The Wine & Chisme Podcast
A Place at the Nayarit: How a Mexican Restaurant Nourished a Community with Natalia Molina

The Wine & Chisme Podcast

Play Episode Listen Later Aug 24, 2022 71:33


Wine: Seis Soles White Blend, 2020BIO:Natalia Molina is a Distinguished Professor in the Department of American Studies and Ethnicity at the University of Southern California. Her research explores the intertwined histories of race, place, gender, culture, and citizenship. She is the author of the award-winning books, How Race Is Made in America: Immigration, Citizenship, and the Historical Power of Racial Scripts and Fit to Be Citizens?: Public Health and Race in Los Angeles, 1879-1940. Her most recent book is A Place at the Nayarit: How a Mexican Restaurant Nourished a Community, on immigrant workers as placemakers —including her grandmother—who nurtured and fed the community through the restaurants they established, which served as urban anchors. She co-edited Relational Formations of Race: Theory, Method and Practice, and is now at work on a new book, The Silent Hands that Shaped the Huntington: A History of Its Mexican Workers. In addition to publishing widely in scholarly journals, she has also written for the LA Times, Washington Post, San Diego Union-Tribune, and more. Professor Molina is a 2020 MacArthur Fellow.Instagram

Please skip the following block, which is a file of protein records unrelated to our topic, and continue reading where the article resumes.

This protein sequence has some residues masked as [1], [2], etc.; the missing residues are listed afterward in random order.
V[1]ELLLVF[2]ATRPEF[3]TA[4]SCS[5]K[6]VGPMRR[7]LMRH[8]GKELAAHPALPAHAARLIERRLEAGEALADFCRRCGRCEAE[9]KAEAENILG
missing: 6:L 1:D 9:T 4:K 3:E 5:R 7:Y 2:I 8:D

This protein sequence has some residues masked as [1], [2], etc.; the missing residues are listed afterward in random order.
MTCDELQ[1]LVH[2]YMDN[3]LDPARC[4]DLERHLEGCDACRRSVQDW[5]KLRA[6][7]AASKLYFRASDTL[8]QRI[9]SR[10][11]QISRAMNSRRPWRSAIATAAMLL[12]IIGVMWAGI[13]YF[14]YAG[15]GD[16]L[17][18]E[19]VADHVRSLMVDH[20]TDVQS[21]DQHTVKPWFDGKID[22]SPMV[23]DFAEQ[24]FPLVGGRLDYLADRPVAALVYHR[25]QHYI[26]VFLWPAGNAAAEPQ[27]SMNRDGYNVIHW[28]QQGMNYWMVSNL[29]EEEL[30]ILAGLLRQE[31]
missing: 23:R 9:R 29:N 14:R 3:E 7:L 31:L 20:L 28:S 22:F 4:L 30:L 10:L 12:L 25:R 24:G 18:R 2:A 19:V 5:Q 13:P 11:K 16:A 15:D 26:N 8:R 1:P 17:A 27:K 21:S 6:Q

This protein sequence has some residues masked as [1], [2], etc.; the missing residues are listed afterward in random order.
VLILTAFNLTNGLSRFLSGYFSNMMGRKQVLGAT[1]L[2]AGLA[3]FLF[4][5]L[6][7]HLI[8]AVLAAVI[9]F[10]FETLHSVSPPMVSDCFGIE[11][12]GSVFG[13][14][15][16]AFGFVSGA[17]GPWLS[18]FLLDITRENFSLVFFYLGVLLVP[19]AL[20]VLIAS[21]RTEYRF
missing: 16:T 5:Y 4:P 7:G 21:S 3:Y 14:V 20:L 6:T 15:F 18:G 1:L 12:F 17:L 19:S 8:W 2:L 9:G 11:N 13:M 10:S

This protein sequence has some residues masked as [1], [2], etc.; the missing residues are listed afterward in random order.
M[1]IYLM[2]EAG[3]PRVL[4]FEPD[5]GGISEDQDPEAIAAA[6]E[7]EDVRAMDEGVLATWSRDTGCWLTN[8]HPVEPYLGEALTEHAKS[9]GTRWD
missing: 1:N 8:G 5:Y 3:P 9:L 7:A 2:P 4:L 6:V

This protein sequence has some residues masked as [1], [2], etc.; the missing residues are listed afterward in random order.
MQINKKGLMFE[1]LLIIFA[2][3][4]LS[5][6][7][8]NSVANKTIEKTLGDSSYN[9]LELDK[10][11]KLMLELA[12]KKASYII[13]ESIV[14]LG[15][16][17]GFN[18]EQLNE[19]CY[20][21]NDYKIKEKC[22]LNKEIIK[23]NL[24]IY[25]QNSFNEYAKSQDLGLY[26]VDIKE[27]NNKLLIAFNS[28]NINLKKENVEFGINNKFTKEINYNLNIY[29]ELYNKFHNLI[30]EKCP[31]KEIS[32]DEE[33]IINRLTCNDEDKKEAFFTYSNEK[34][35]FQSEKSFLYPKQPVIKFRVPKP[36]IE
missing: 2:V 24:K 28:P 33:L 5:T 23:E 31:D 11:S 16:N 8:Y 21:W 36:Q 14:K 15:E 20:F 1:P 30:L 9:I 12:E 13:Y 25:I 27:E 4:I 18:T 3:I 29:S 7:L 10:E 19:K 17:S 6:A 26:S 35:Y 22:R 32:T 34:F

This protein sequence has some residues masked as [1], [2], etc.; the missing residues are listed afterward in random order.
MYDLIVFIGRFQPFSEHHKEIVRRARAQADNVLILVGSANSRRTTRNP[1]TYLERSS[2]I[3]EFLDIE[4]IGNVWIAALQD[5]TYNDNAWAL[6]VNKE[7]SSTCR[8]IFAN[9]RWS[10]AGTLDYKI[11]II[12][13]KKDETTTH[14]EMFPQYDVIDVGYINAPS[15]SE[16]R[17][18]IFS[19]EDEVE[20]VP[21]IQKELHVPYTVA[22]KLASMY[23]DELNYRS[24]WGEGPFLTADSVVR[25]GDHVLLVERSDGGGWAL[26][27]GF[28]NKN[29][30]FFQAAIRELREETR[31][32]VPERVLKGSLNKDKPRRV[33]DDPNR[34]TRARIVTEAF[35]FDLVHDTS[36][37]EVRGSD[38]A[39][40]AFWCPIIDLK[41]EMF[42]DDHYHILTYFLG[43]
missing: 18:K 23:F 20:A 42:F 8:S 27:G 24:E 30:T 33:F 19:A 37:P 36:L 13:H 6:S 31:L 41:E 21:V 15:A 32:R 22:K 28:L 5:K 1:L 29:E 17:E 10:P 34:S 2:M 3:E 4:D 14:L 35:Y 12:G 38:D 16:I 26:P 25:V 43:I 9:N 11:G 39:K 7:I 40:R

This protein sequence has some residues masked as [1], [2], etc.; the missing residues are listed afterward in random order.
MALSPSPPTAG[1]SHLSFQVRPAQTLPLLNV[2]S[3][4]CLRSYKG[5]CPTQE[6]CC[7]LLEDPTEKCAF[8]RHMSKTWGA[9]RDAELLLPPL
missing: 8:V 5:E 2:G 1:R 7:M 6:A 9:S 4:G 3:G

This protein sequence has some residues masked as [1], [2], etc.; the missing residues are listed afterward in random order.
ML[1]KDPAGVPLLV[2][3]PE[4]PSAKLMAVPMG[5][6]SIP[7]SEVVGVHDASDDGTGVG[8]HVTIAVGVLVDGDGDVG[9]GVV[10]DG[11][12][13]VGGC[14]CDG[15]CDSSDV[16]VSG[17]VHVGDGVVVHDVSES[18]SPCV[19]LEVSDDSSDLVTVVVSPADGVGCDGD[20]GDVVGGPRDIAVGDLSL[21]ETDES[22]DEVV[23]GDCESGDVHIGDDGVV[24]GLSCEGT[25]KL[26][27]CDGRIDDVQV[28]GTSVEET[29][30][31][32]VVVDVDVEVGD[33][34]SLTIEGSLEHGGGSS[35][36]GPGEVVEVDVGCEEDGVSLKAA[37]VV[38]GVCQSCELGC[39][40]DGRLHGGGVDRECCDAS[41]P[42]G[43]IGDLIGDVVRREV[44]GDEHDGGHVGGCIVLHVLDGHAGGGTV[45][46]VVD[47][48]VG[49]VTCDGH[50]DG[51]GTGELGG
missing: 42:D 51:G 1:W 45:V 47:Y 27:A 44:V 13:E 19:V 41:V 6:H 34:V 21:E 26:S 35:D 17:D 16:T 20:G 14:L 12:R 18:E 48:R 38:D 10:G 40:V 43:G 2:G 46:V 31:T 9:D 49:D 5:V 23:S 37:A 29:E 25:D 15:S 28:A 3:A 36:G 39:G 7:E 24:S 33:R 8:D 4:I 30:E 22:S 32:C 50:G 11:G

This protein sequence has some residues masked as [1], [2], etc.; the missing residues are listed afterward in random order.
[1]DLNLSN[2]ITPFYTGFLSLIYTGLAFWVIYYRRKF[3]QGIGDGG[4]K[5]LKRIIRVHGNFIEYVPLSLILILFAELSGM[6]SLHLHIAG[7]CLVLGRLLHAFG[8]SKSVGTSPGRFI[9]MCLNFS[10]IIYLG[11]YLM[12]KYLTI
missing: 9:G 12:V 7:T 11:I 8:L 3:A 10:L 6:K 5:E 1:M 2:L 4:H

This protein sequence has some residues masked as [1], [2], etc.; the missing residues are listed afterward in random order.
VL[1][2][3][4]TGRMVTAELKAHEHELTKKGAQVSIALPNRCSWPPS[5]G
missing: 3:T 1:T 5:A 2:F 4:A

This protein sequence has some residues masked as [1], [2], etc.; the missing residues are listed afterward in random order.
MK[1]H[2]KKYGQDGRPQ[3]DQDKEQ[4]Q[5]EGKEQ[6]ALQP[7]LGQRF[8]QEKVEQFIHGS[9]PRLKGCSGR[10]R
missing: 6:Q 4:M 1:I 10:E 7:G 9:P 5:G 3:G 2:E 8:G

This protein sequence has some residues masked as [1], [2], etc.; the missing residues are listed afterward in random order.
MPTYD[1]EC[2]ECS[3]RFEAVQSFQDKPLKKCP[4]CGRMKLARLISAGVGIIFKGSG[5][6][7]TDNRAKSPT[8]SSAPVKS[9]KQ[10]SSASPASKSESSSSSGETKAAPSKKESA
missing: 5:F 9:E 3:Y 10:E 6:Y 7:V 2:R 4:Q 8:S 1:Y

This Is Hell!
Lessons From the Cold War / Penny M. Von Eschen

This Is Hell!

Play Episode Listen Later Aug 23, 2022 87:20


Penny M. Von Eschen is author of the new book, “Paradoxes of Nostalgia: Cold War Triumphalism and Global Disorder since 1989.” Penny is the William R. Kenan Jr. Professor of American Studies and Professor of History at the University of Virginia and author of, “Satchmo Blows Up the World: Jazz Ambassadors Play the Cold War,” and “Race against Empire: Black Americans and Anticolonialism, 1937–1957.” We speak with Penny about the enduring legacy of the Cold War in international politics.

No Stupid Questions
We Are All Like Bees: Interdisciplinary Research Is Like Cross Pollination and Other Conversations about Right and Left-Wing Media

No Stupid Questions

Play Episode Listen Later Aug 22, 2022 38:06